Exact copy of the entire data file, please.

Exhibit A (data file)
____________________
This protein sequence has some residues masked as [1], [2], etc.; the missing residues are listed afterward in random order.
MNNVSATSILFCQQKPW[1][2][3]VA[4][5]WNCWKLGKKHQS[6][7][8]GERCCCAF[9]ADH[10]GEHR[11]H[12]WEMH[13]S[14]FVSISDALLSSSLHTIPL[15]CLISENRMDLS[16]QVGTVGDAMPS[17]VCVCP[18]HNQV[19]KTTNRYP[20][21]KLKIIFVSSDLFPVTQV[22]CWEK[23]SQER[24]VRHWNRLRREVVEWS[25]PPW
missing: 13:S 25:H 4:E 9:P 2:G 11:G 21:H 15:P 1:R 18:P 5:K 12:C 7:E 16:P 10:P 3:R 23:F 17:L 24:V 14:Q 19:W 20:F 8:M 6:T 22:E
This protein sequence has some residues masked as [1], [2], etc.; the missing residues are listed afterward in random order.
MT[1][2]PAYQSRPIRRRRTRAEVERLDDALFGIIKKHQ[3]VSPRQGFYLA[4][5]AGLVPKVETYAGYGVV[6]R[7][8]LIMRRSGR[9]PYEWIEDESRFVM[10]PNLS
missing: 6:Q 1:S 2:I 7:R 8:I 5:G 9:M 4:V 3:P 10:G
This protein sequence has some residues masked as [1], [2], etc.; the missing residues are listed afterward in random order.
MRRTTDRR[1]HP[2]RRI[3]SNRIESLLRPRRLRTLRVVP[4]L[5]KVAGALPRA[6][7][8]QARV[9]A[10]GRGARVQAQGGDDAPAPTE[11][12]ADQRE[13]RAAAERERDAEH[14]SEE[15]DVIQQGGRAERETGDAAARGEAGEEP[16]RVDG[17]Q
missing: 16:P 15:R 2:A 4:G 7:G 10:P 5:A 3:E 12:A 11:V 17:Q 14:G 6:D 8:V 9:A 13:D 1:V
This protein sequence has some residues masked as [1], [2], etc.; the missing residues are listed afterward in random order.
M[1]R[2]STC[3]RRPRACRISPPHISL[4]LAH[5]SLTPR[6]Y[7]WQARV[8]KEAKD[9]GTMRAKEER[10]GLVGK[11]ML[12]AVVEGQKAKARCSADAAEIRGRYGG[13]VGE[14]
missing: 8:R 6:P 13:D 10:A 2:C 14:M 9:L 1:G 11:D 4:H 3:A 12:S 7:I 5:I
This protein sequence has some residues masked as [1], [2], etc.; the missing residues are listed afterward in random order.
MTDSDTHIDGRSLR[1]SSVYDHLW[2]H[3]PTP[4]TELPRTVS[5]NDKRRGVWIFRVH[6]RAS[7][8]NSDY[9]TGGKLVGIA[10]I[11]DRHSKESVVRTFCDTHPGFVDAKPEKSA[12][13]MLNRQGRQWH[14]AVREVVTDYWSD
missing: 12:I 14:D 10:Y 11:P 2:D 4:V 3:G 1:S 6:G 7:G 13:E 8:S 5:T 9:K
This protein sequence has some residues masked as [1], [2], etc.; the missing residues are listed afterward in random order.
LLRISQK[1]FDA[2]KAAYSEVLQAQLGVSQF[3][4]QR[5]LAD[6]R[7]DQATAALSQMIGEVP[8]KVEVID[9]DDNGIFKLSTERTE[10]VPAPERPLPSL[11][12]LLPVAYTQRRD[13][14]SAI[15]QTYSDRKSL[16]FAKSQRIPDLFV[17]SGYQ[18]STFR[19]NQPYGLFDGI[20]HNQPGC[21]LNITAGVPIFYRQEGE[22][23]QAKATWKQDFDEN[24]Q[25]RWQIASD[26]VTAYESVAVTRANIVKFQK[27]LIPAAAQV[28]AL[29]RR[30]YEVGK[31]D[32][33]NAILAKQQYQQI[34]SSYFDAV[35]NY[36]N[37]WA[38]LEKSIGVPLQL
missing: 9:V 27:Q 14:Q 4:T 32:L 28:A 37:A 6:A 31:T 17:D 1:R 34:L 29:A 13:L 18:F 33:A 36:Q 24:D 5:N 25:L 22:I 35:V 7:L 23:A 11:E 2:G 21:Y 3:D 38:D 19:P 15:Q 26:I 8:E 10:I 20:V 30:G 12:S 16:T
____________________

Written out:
This protein sequence has some residues masked as [1], [2], etc.; the missing residues are listed afterward in random order.
MNNVSATSILFCQQKPW[1][2][3]VA[4][5]WNCWKLGKKHQS[6][7][8]GERCCCAF[9]ADH[10]GEHR[11]H[12]WEMH[13]S[14]FVSISDALLSSSLHTIPL[15]CLISENRMDLS[16]QVGTVGDAMPS[17]VCVCP[18]HNQV[19]KTTNRYP[20][21]KLKIIFVSSDLFPVTQV[22]CWEK[23]SQER[24]VRHWNRLRREVVEWS[25]PPW
missing: 13:S 25:H 4:E 9:P 2:G 11:G 21:H 15:P 1:R 18:P 5:K 12:C 7:E 16:P 10:P 3:R 23:F 17:L 24:V 14:Q 19:W 20:F 8:M 6:T 22:E
This protein sequence has some residues masked as [1], [2], etc.; the missing residues are listed afterward in random order.
MT[1][2]PAYQSRPIRRRRTRAEVERLDDALFGIIKKHQ[3]VSPRQGFYLA[4][5]AGLVPKVETYAGYGVV[6]R[7][8]LIMRRSGR[9]PYEWIEDESRFVM[10]PNLS
missing: 6:Q 1:S 2:I 7:R 8:I 5:G 9:M 4:V 3:P 10:G
This protein sequence has some residues masked as [1], [2], etc.; the missing residues are listed afterward in random order.
MRRTTDRR[1]HP[2]RRI[3]SNRIESLLRPRRLRTLRVVP[4]L[5]KVAGALPRA[6][7][8]QARV[9]A[10]GRGARVQAQGGDDAPAPTE[11][12]ADQRE[13]RAAAERERDAEH[14]SEE[15]DVIQQGGRAERETGDAAARGEAGEEP[16]RVDG[17]Q
missing: 16:P 15:R 2:A 4:G 7:G 10:P 5:A 3:E 12:A 11:V 17:Q 14:G 6:D 8:V 9:A 13:D 1:V
This protein sequence has some residues masked as [1], [2], etc.; the missing residues are listed afterward in random order.
M[1]R[2]STC[3]RRPRACRISPPHISL[4]LAH[5]SLTPR[6]Y[7]WQARV[8]KEAKD[9]GTMRAKEER[10]GLVGK[11]ML[12]AVVEGQKAKARCSADAAEIRGRYGG[13]VGE[14]
missing: 8:R 6:P 13:D 10:A 2:C 14:M 9:L 1:G 11:D 4:H 3:A 12:S 7:I 5:I
This protein sequence has some residues masked as [1], [2], etc.; the missing residues are listed afterward in random order.
MTDSDTHIDGRSLR[1]SSVYDHLW[2]H[3]PTP[4]TELPRTVS[5]NDKRRGVWIFRVH[6]RAS[7][8]NSDY[9]TGGKLVGIA[10]I[11]DRHSKESVVRTFCDTHPGFVDAKPEKSA[12][13]MLNRQGRQWH[14]AVREVVTDYWSD
missing: 12:I 14:D 10:Y 11:P 2:D 4:V 3:G 1:S 6:G 7:G 13:E 8:S 5:T 9:K
This protein sequence has some residues masked as [1], [2], etc.; the missing residues are listed afterward in random order.
LLRISQK[1]FDA[2]KAAYSEVLQAQLGVSQF[3][4]QR[5]LAD[6]R[7]DQATAALSQMIGEVP[8]KVEVID[9]DDNGIFKLSTERTE[10]VPAPERPLPSL[11][12]LLPVAYTQRRD[13][14]SAI[15]QTYSDRKSL[16]FAKSQRIPDLFV[17]SGYQ[18]STFR[19]NQPYGLFDGI[20]HNQPGC[21]LNITAGVPIFYRQEGE[22][23]QAKATWKQDFDEN[24]Q[25]RWQIASD[26]VTAYESVAVTRANIVKFQK[27]LIPAAAQV[28]AL[29]RR[30]YEVGK[31]D[32][33]NAILAKQQYQQI[34]SSYFDAV[35]NY[36]N[37]WA[38]LEKSIGVPLQL
missing: 9:V 27:Q 14:Q 4:T 32:L 28:A 37:A 6:A 31:T 17:D 1:R 34:L 29:A 13:L 18:F 33:A 36:Q 24:D 5:N 25:L 22:I 35:V 7:L 23:A 11:E 2:G 21:Y 3:D 38:D 19:P 15:Q 26:I 8:E 10:I 20:V 30:G 12:S 16:T